Waking Up To The Sleep Crisis: Improving Your Well-Being Could Be Easier Than You Think
When Arianna Huffington first started talking about sleep back in 2010 it was an almost revolutionary idea. As a result of her own personal burnout experience in 2007 she was suggesting we start to take sleep more seriously. Her call was for busy, over worked executives (and others) to rest more in order to perform better. She’s since gone on to found Thrive Global wellness site and authored The Sleep Revolution.
Yet today we’re still busy, stressed and over worked.
The Great British Bedtime Report suggests that almost a third of us are still getting poor sleep most nights, and that stress and worry remain in the top three reasons why.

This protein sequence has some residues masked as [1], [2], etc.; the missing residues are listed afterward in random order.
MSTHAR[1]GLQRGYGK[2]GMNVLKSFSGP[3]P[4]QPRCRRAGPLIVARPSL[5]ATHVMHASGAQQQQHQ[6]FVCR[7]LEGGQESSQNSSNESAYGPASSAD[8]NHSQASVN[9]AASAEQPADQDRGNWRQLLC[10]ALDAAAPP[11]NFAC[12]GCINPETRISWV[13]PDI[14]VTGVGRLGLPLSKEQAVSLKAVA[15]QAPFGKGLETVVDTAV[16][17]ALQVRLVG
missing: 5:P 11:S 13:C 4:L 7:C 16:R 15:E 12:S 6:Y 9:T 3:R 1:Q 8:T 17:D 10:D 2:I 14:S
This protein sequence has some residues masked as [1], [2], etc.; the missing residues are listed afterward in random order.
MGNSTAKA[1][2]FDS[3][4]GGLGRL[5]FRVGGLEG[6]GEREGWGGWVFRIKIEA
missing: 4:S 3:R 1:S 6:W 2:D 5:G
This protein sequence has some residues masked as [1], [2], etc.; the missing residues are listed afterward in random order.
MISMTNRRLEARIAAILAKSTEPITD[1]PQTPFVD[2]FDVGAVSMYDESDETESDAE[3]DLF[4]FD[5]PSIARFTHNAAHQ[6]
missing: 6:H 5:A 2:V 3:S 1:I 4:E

Elon Musk’s recent public expression of his own struggle with ‘keeping up’ with the pressures may have softened any perceptions that all high-flying executives ‘have it all together’.
Even with this acknowledgement, it seems that sleep is still not the go-to solution for those facing increasing career stress. As Arianna and Elon’s recent Twitter conversation would have us believe.
National organisations have been prioritizing sleep in their mental health and well-being dialogues for years, with Public Health England even creating a Healthy Sleep Toolkit for the workplace. Sleep deprivation is linked to lower productivity at work – and if you’re not performing at your best, it’s easy to imagine your stress levels are going up too. It’s hard to imagine that Elon is the only one feeling like sleep is not an option in these situations.